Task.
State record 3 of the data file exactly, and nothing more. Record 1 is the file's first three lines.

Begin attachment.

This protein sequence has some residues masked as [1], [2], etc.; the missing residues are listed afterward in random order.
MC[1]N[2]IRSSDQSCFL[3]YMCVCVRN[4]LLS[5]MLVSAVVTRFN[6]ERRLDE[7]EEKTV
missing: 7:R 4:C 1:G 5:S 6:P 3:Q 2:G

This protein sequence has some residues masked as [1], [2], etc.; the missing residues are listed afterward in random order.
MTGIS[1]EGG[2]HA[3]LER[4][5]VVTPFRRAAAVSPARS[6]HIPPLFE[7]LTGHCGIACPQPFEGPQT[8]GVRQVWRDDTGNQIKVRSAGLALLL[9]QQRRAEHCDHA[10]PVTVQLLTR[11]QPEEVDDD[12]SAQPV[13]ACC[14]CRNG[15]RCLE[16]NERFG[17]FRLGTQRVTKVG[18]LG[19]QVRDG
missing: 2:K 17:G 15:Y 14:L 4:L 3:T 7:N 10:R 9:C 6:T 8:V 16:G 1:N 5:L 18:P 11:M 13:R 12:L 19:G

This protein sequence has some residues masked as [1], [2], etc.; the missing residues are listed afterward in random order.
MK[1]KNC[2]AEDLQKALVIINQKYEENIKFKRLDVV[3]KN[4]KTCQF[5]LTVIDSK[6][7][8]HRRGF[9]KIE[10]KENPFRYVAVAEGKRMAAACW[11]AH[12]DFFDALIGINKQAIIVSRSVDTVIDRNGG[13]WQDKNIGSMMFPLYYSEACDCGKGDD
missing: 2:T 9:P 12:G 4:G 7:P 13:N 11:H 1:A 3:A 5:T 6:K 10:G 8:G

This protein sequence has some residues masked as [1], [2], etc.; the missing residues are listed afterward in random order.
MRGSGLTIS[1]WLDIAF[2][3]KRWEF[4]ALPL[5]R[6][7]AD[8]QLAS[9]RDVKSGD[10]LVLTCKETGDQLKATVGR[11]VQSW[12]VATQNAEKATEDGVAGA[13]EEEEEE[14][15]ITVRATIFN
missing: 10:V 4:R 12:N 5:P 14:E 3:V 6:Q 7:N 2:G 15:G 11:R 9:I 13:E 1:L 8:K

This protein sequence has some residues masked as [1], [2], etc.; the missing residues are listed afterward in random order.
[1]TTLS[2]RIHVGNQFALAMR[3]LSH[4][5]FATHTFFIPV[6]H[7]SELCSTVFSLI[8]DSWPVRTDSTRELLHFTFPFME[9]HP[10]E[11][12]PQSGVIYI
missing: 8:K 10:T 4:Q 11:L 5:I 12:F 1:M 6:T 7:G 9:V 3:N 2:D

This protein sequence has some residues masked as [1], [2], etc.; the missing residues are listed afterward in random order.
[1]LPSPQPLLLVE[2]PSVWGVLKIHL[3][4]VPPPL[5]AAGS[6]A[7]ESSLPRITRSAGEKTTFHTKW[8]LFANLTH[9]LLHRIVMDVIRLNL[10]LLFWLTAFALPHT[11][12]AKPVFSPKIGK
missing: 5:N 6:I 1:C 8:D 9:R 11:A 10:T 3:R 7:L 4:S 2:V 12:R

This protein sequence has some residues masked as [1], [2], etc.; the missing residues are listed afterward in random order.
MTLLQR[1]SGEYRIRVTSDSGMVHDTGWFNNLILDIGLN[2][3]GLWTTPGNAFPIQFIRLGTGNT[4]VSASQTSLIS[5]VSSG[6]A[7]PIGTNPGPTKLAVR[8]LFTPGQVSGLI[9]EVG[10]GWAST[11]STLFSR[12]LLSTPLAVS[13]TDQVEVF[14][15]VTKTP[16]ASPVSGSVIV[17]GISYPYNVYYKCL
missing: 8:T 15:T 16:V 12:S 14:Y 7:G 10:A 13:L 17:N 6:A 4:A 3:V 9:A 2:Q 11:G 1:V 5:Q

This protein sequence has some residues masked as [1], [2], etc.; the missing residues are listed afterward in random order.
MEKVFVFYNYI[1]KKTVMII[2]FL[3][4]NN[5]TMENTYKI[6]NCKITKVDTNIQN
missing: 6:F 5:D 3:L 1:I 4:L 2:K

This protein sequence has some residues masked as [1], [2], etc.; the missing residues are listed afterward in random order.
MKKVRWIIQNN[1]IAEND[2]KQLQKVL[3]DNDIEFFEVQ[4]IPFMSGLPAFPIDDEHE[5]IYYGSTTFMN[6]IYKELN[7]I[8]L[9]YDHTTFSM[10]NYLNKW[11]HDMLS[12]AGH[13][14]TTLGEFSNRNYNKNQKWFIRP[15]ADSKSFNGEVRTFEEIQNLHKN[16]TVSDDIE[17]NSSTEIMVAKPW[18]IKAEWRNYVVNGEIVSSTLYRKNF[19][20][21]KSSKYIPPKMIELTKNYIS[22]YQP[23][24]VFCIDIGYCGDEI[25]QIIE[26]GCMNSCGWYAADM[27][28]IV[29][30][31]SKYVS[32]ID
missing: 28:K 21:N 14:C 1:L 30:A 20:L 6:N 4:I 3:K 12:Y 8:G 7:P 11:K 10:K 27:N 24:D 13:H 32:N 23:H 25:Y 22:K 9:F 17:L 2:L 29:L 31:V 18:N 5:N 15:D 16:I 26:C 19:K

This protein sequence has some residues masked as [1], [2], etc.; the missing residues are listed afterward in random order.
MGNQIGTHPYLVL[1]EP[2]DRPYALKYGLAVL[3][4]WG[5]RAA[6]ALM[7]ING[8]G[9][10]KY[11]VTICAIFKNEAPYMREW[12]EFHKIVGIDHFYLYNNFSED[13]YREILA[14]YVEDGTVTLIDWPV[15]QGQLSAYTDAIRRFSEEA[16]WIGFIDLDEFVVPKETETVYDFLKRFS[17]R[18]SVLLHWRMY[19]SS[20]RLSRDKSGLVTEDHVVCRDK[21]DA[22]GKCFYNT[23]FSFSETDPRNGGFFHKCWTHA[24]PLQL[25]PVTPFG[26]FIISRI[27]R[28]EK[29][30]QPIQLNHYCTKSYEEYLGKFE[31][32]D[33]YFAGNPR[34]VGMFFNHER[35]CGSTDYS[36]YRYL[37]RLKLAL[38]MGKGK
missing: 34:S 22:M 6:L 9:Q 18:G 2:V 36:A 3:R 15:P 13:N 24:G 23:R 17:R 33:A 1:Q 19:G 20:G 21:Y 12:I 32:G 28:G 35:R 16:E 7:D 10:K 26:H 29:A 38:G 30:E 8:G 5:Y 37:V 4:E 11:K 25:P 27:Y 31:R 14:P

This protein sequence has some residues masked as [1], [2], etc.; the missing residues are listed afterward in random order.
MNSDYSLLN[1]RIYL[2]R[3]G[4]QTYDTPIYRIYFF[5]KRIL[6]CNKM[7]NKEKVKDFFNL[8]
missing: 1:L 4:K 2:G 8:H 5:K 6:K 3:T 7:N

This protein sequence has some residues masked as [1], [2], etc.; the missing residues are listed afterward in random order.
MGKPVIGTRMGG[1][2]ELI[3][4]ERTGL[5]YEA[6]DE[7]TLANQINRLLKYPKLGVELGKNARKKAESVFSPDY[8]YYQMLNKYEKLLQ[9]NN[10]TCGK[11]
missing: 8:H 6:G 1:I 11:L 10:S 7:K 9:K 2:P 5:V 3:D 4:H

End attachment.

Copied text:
This protein sequence has some residues masked as [1], [2], etc.; the missing residues are listed afterward in random order.
MK[1]KNC[2]AEDLQKALVIINQKYEENIKFKRLDVV[3]KN[4]KTCQF[5]LTVIDSK[6][7][8]HRRGF[9]KIE[10]KENPFRYVAVAEGKRMAAACW[11]AH[12]DFFDALIGINKQAIIVSRSVDTVIDRNGG[13]WQDKNIGSMMFPLYYSEACDCGKGDD
missing: 2:T 9:P 12:G 4:G 7:P 13:N 11:H 1:A 3:A 5:T 6:K 10:G 8:G